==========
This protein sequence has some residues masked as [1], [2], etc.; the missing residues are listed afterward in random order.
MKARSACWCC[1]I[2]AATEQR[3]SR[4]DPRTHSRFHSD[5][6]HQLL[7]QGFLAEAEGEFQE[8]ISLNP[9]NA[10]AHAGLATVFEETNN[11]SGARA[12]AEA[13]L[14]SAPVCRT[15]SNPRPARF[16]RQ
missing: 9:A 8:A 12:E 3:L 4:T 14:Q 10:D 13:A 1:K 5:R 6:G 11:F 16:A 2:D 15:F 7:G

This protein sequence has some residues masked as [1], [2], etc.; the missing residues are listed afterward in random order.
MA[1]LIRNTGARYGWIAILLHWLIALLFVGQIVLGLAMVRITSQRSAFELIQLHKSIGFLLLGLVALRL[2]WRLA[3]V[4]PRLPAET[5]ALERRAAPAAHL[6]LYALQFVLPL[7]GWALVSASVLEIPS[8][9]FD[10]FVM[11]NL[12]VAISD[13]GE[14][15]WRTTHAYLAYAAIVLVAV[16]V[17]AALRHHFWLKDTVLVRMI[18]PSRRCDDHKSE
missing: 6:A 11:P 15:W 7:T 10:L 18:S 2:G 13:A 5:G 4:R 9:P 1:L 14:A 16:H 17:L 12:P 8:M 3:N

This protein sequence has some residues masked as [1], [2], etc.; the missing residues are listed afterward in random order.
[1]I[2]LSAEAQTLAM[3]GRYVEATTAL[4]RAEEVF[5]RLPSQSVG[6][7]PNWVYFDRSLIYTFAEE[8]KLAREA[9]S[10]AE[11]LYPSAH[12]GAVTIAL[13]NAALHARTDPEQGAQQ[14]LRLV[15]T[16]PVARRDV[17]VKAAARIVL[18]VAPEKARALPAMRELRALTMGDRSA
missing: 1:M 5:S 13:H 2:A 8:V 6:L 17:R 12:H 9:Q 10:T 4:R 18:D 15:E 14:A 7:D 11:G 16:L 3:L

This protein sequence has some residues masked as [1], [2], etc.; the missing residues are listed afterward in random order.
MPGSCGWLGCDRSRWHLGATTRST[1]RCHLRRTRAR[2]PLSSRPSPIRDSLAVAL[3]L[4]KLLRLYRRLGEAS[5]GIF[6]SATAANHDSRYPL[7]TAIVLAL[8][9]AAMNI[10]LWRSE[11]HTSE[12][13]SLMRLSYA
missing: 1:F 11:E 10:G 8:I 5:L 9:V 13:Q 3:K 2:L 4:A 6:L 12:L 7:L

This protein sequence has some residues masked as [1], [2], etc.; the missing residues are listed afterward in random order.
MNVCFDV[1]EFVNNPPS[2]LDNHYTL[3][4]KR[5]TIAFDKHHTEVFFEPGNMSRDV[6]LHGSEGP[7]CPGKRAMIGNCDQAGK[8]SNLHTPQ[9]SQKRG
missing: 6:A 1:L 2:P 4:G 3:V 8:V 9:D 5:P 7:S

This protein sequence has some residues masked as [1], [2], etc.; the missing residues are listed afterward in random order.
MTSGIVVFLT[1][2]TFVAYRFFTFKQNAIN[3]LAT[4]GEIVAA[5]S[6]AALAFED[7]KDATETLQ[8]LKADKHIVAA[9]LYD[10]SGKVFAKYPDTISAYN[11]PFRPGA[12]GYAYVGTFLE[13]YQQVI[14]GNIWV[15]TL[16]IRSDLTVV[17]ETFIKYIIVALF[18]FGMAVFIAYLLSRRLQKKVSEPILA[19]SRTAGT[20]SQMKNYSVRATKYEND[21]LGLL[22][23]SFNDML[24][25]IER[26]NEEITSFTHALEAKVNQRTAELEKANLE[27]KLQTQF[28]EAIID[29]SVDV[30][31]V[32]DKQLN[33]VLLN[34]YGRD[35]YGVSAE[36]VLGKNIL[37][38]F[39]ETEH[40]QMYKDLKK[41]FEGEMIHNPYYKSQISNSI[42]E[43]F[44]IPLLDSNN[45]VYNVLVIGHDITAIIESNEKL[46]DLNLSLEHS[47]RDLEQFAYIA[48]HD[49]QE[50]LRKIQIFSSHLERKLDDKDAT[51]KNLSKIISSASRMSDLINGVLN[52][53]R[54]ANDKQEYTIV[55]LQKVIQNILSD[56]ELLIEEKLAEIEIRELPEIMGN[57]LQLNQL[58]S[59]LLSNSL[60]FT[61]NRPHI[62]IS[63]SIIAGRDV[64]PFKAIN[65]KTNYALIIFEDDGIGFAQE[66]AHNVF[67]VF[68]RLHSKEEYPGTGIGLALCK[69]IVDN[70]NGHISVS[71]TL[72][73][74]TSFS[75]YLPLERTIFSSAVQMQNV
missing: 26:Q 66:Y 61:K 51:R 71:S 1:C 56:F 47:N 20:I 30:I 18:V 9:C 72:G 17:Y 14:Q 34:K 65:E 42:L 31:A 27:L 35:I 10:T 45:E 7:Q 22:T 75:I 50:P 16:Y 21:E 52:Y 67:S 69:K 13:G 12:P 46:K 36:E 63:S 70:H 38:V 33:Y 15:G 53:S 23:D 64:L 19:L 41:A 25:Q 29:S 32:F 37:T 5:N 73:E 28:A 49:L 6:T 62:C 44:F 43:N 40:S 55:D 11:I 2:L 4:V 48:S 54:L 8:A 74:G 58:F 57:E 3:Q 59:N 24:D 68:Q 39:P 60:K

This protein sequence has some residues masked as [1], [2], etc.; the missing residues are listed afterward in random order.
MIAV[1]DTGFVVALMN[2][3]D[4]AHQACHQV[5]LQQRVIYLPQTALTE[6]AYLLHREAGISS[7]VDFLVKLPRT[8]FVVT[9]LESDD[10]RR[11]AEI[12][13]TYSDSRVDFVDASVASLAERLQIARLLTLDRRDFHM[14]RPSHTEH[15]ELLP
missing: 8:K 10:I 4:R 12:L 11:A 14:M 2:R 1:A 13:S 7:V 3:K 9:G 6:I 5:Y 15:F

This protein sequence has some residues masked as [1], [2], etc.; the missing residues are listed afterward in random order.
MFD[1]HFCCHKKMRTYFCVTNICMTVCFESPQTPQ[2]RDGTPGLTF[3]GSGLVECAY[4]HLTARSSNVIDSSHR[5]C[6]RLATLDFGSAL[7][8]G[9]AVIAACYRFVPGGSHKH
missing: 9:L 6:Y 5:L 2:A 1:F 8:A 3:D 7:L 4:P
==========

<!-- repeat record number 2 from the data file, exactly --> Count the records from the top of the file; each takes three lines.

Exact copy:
This protein sequence has some residues masked as [1], [2], etc.; the missing residues are listed afterward in random order.
MA[1]LIRNTGARYGWIAILLHWLIALLFVGQIVLGLAMVRITSQRSAFELIQLHKSIGFLLLGLVALRL[2]WRLA[3]V[4]PRLPAET[5]ALERRAAPAAHL[6]LYALQFVLPL[7]GWALVSASVLEIPS[8][9]FD[10]FVM[11]NL[12]VAISD[13]GE[14][15]WRTTHAYLAYAAIVLVAV[16]V[17]AALRHHFWLKDTVLVRMI[18]PSRRCDDHKSE
missing: 6:A 11:P 15:W 7:T 10:L 18:S 2:G 13:A 5:G 4:R 9:P 1:L 14:A 16:H 17:L 12:P 8:M 3:N